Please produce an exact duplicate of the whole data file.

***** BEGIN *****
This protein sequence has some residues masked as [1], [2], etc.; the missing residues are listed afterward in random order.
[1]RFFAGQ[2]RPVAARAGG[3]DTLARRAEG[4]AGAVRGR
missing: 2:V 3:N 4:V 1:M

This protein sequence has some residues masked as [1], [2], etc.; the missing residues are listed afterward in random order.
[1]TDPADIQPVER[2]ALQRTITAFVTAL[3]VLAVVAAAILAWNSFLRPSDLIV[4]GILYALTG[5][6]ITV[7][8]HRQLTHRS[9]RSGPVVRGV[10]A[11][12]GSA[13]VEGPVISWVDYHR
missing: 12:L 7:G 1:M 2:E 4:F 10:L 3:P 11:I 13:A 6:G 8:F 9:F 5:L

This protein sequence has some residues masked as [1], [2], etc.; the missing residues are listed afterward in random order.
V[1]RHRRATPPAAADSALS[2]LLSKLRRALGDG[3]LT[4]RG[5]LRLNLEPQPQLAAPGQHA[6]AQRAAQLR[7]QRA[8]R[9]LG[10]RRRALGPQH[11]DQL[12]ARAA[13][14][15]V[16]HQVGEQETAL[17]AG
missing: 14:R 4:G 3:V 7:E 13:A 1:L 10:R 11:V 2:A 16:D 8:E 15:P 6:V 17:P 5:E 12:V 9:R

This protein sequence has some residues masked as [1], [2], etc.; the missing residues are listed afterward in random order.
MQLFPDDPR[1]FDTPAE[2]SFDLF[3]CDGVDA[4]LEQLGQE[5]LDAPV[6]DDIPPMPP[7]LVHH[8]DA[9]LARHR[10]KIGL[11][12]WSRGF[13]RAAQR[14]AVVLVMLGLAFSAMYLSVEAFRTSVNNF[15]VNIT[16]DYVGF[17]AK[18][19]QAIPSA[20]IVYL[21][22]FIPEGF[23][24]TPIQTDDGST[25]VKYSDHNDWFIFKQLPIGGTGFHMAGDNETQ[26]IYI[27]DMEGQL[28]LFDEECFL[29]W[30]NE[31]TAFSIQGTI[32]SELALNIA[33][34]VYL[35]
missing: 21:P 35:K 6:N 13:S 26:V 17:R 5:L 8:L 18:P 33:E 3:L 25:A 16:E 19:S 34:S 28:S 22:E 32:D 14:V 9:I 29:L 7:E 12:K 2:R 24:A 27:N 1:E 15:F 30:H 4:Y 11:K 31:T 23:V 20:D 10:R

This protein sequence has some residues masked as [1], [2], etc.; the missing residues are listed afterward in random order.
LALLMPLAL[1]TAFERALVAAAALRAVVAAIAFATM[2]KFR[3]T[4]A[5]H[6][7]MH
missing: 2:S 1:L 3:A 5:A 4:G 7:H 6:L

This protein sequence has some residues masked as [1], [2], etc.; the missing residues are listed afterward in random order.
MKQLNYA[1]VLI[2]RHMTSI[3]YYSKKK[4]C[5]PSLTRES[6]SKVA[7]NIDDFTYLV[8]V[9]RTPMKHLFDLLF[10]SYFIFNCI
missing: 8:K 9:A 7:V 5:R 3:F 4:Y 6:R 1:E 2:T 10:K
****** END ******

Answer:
This protein sequence has some residues masked as [1], [2], etc.; the missing residues are listed afterward in random order.
[1]RFFAGQ[2]RPVAARAGG[3]DTLARRAEG[4]AGAVRGR
missing: 2:V 3:N 4:V 1:M

This protein sequence has some residues masked as [1], [2], etc.; the missing residues are listed afterward in random order.
[1]TDPADIQPVER[2]ALQRTITAFVTAL[3]VLAVVAAAILAWNSFLRPSDLIV[4]GILYALTG[5][6]ITV[7][8]HRQLTHRS[9]RSGPVVRGV[10]A[11][12]GSA[13]VEGPVISWVDYHR
missing: 12:L 7:G 1:M 2:E 4:F 10:L 3:P 11:I 13:A 6:G 8:F 9:F 5:L

This protein sequence has some residues masked as [1], [2], etc.; the missing residues are listed afterward in random order.
V[1]RHRRATPPAAADSALS[2]LLSKLRRALGDG[3]LT[4]RG[5]LRLNLEPQPQLAAPGQHA[6]AQRAAQLR[7]QRA[8]R[9]LG[10]RRRALGPQH[11]DQL[12]ARAA[13][14][15]V[16]HQVGEQETAL[17]AG
missing: 14:R 4:G 3:V 7:E 13:A 1:L 10:R 11:V 2:A 16:D 8:E 15:P 6:V 17:P 5:E 12:V 9:R

This protein sequence has some residues masked as [1], [2], etc.; the missing residues are listed afterward in random order.
MQLFPDDPR[1]FDTPAE[2]SFDLF[3]CDGVDA[4]LEQLGQE[5]LDAPV[6]DDIPPMPP[7]LVHH[8]DA[9]LARHR[10]KIGL[11][12]WSRGF[13]RAAQR[14]AVVLVMLGLAFSAMYLSVEAFRTSVNNF[15]VNIT[16]DYVGF[17]AK[18][19]QAIPSA[20]IVYL[21][22]FIPEGF[23][24]TPIQTDDGST[25]VKYSDHNDWFIFKQLPIGGTGFHMAGDNETQ[26]IYI[27]DMEGQL[28]LFDEECFL[29]W[30]NE[31]TAFSIQGTI[32]SELALNIA[33][34]VYL[35]
missing: 21:P 35:K 6:N 13:S 26:V 17:R 5:L 8:L 18:P 33:E 3:L 25:A 16:E 19:S 34:S 28:S 22:E 32:D 14:V 9:I 29:L 7:E 12:K 2:R 24:A 27:N 1:E 15:F 30:H 4:Y 11:K 31:T 23:V 20:D 10:R

This protein sequence has some residues masked as [1], [2], etc.; the missing residues are listed afterward in random order.
LALLMPLAL[1]TAFERALVAAAALRAVVAAIAFATM[2]KFR[3]T[4]A[5]H[6][7]MH
missing: 2:S 1:L 3:A 5:A 4:G 7:H 6:L

This protein sequence has some residues masked as [1], [2], etc.; the missing residues are listed afterward in random order.
MKQLNYA[1]VLI[2]RHMTSI[3]YYSKKK[4]C[5]PSLTRES[6]SKVA[7]NIDDFTYLV[8]V[9]RTPMKHLFDLLF[10]SYFIFNCI
missing: 8:K 9:A 7:V 5:R 3:F 4:Y 6:R 1:E 2:T 10:K